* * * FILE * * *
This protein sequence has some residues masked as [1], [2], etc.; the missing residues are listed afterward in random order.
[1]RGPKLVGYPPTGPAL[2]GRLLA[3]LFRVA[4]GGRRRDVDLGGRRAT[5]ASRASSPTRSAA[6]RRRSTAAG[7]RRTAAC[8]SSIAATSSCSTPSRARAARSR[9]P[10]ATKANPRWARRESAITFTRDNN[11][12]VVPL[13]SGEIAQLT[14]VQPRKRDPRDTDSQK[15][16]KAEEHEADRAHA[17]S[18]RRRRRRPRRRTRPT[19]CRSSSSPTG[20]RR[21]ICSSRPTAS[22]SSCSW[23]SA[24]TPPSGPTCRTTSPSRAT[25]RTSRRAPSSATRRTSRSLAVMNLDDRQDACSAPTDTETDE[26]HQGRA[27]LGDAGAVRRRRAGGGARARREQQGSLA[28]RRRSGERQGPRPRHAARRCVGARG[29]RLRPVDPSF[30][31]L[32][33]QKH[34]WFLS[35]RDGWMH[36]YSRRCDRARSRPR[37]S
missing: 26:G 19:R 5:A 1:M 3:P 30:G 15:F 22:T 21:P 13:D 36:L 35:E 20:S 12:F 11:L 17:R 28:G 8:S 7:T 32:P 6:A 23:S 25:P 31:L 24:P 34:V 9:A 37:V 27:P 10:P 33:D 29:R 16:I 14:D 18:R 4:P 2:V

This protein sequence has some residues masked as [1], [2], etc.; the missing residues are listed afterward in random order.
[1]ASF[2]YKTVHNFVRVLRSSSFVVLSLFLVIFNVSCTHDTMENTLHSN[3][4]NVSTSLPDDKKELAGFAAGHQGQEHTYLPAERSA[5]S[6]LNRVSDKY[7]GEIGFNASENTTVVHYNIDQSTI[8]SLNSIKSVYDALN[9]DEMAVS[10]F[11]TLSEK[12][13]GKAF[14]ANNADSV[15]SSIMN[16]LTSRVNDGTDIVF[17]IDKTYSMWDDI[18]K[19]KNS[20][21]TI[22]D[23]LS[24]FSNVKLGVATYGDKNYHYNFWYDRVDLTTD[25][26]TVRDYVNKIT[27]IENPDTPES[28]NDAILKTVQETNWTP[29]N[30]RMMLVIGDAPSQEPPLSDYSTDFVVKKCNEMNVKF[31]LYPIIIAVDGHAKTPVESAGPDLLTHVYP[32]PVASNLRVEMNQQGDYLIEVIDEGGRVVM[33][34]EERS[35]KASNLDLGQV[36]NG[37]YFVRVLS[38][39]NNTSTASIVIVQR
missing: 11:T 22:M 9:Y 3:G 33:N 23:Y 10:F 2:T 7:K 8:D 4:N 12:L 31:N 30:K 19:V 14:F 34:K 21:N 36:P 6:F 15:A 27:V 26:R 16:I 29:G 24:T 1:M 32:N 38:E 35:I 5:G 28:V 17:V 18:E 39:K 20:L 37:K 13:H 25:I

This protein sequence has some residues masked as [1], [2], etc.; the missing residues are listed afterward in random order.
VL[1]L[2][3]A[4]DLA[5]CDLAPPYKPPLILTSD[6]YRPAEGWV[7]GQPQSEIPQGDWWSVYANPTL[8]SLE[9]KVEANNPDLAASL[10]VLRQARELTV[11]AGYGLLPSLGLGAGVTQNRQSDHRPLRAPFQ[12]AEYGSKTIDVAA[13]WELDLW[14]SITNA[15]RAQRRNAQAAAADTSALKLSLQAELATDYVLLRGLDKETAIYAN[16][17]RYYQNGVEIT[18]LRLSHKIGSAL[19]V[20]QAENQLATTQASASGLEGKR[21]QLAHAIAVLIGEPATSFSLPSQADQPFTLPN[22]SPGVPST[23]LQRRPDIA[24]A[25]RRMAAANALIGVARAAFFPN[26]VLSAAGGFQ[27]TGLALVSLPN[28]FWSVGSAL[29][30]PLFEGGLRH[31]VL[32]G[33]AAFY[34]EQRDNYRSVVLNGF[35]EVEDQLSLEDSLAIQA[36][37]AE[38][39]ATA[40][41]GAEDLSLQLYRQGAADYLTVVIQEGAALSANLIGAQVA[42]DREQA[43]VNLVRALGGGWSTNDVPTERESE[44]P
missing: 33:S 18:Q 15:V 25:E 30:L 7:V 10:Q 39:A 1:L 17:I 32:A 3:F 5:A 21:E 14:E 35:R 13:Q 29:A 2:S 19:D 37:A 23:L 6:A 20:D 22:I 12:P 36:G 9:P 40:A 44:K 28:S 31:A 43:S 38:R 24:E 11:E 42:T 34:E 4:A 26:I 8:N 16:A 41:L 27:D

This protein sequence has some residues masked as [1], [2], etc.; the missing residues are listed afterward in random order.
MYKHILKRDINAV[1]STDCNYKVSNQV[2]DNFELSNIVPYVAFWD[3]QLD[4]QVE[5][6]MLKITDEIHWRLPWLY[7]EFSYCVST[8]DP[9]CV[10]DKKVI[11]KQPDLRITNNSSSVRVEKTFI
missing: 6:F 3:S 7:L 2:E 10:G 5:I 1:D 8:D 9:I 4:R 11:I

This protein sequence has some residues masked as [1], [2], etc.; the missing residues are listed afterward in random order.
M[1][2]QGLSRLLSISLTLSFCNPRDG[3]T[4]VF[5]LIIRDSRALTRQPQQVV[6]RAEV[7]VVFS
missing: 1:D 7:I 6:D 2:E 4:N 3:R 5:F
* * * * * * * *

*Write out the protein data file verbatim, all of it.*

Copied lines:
This protein sequence has some residues masked as [1], [2], etc.; the missing residues are listed afterward in random order.
[1]RGPKLVGYPPTGPAL[2]GRLLA[3]LFRVA[4]GGRRRDVDLGGRRAT[5]ASRASSPTRSAA[6]RRRSTAAG[7]RRTAAC[8]SSIAATSSCSTPSRARAARSR[9]P[10]ATKANPRWARRESAITFTRDNN[11][12]VVPL[13]SGEIAQLT[14]VQPRKRDPRDTDSQK[15][16]KAEEHEADRAHA[17]S[18]RRRRRRPRRRTRPT[19]CRSSSSPTG[20]RR[21]ICSSRPTAS[22]SSCSW[23]SA[24]TPPSGPTCRTTSPSRAT[25]RTSRRAPSSATRRTSRSLAVMNLDDRQDACSAPTDTETDE[26]HQGRA[27]LGDAGAVRRRRAGGGARARREQQGSLA[28]RRRSGERQGPRPRHAARRCVGARG[29]RLRPVDPSF[30][31]L[32][33]QKH[34]WFLS[35]RDGWMH[36]YSRRCDRARSRPR[37]S
missing: 26:G 19:R 5:A 1:M 3:P 30:G 15:F 22:T 21:P 13:D 36:L 35:E 20:S 12:F 11:L 17:R 28:G 8:S 7:T 32:P 6:A 23:S 25:P 31:L 24:P 34:V 9:A 37:V 27:P 10:P 33:D 29:R 16:I 14:D 18:R 4:P 2:V

This protein sequence has some residues masked as [1], [2], etc.; the missing residues are listed afterward in random order.
[1]ASF[2]YKTVHNFVRVLRSSSFVVLSLFLVIFNVSCTHDTMENTLHSN[3][4]NVSTSLPDDKKELAGFAAGHQGQEHTYLPAERSA[5]S[6]LNRVSDKY[7]GEIGFNASENTTVVHYNIDQSTI[8]SLNSIKSVYDALN[9]DEMAVS[10]F[11]TLSEK[12][13]GKAF[14]ANNADSV[15]SSIMN[16]LTSRVNDGTDIVF[17]IDKTYSMWDDI[18]K[19]KNS[20][21]TI[22]D[23]LS[24]FSNVKLGVATYGDKNYHYNFWYDRVDLTTD[25][26]TVRDYVNKIT[27]IENPDTPES[28]NDAILKTVQETNWTP[29]N[30]RMMLVIGDAPSQEPPLSDYSTDFVVKKCNEMNVKF[31]LYPIIIAVDGHAKTPVESAGPDLLTHVYP[32]PVASNLRVEMNQQGDYLIEVIDEGGRVVM[33][34]EERS[35]KASNLDLGQV[36]NG[37]YFVRVLS[38][39]NNTSTASIVIVQR
missing: 11:T 22:M 9:Y 3:G 33:N 23:Y 10:F 2:T 7:K 8:D 4:N 12:L 31:N 30:K 19:V 14:F 34:K 21:N 36:P 6:F 15:A 27:V 26:R 16:I 29:G 24:T 1:M 32:N 38:E 35:I 5:G 28:V 17:V 18:E 39:K 20:L 37:K 13:H 25:I

This protein sequence has some residues masked as [1], [2], etc.; the missing residues are listed afterward in random order.
VL[1]L[2][3]A[4]DLA[5]CDLAPPYKPPLILTSD[6]YRPAEGWV[7]GQPQSEIPQGDWWSVYANPTL[8]SLE[9]KVEANNPDLAASL[10]VLRQARELTV[11]AGYGLLPSLGLGAGVTQNRQSDHRPLRAPFQ[12]AEYGSKTIDVAA[13]WELDLW[14]SITNA[15]RAQRRNAQAAAADTSALKLSLQAELATDYVLLRGLDKETAIYAN[16][17]RYYQNGVEIT[18]LRLSHKIGSAL[19]V[20]QAENQLATTQASASGLEGKR[21]QLAHAIAVLIGEPATSFSLPSQADQPFTLPN[22]SPGVPST[23]LQRRPDIA[24]A[25]RRMAAANALIGVARAAFFPN[26]VLSAAGGFQ[27]TGLALVSLPN[28]FWSVGSAL[29][30]PLFEGGLRH[31]VL[32]G[33]AAFY[34]EQRDNYRSVVLNGF[35]EVEDQLSLEDSLAIQA[36][37]AE[38][39]ATA[40][41]GAEDLSLQLYRQGAADYLTVVIQEGAALSANLIGAQVA[42]DREQA[43]VNLVRALGGGWSTNDVPTERESE[44]P
missing: 33:S 18:Q 15:V 25:E 30:L 7:V 10:Q 39:A 1:L 17:I 32:A 3:F 5:A 21:E 14:E 35:R 13:Q 29:A 2:S 19:D 37:A 23:L 6:A 20:D 22:I 12:P 36:G 9:P 40:A 44:K 28:S 31:A 43:S 38:R 24:E 11:E 42:T 34:E 4:A 26:I 8:N 16:A 41:L 27:D

This protein sequence has some residues masked as [1], [2], etc.; the missing residues are listed afterward in random order.
MYKHILKRDINAV[1]STDCNYKVSNQV[2]DNFELSNIVPYVAFWD[3]QLD[4]QVE[5][6]MLKITDEIHWRLPWLY[7]EFSYCVST[8]DP[9]CV[10]DKKVI[11]KQPDLRITNNSSSVRVEKTFI
missing: 6:F 3:S 7:L 2:E 10:G 5:I 1:D 8:D 9:I 4:R 11:I

This protein sequence has some residues masked as [1], [2], etc.; the missing residues are listed afterward in random order.
M[1][2]QGLSRLLSISLTLSFCNPRDG[3]T[4]VF[5]LIIRDSRALTRQPQQVV[6]RAEV[7]VVFS
missing: 1:D 7:I 6:D 2:E 4:N 3:R 5:F